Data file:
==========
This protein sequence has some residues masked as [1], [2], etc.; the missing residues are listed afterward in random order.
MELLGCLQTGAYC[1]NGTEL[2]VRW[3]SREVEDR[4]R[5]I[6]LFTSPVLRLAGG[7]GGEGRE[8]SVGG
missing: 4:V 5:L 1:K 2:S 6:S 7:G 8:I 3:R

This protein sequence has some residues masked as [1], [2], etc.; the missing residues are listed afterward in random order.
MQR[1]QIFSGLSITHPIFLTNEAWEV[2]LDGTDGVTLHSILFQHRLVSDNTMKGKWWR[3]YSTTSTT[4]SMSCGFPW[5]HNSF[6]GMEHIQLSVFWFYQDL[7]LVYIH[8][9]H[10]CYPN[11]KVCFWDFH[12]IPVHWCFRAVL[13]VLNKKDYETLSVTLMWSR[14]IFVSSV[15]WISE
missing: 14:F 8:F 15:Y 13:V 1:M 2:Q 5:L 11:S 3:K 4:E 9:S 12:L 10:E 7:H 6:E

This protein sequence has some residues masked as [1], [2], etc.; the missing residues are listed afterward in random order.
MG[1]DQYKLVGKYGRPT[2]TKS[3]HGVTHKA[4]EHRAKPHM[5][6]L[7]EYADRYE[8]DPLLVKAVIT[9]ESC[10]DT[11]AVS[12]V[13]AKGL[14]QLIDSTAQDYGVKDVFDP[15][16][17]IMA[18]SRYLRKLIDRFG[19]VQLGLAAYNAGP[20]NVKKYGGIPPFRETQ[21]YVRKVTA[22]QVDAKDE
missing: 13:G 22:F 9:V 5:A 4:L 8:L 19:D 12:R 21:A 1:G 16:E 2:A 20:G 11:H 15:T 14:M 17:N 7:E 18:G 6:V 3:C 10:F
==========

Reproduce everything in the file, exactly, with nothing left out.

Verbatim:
This protein sequence has some residues masked as [1], [2], etc.; the missing residues are listed afterward in random order.
MELLGCLQTGAYC[1]NGTEL[2]VRW[3]SREVEDR[4]R[5]I[6]LFTSPVLRLAGG[7]GGEGRE[8]SVGG
missing: 4:V 5:L 1:K 2:S 6:S 7:G 8:I 3:R

This protein sequence has some residues masked as [1], [2], etc.; the missing residues are listed afterward in random order.
MQR[1]QIFSGLSITHPIFLTNEAWEV[2]LDGTDGVTLHSILFQHRLVSDNTMKGKWWR[3]YSTTSTT[4]SMSCGFPW[5]HNSF[6]GMEHIQLSVFWFYQDL[7]LVYIH[8][9]H[10]CYPN[11]KVCFWDFH[12]IPVHWCFRAVL[13]VLNKKDYETLSVTLMWSR[14]IFVSSV[15]WISE
missing: 14:F 8:F 15:Y 13:V 1:M 2:Q 5:L 11:S 3:K 4:E 9:S 12:L 10:E 7:H 6:E

This protein sequence has some residues masked as [1], [2], etc.; the missing residues are listed afterward in random order.
MG[1]DQYKLVGKYGRPT[2]TKS[3]HGVTHKA[4]EHRAKPHM[5][6]L[7]EYADRYE[8]DPLLVKAVIT[9]ESC[10]DT[11]AVS[12]V[13]AKGL[14]QLIDSTAQDYGVKDVFDP[15][16][17]IMA[18]SRYLRKLIDRFG[19]VQLGLAAYNAGP[20]NVKKYGGIPPFRETQ[21]YVRKVTA[22]QVDAKDE
missing: 13:G 22:F 9:V 5:A 4:L 8:L 19:D 12:R 21:A 1:G 16:E 2:A 20:G 11:H 15:T 14:M 17:N 7:E 18:G 6:V 3:C 10:F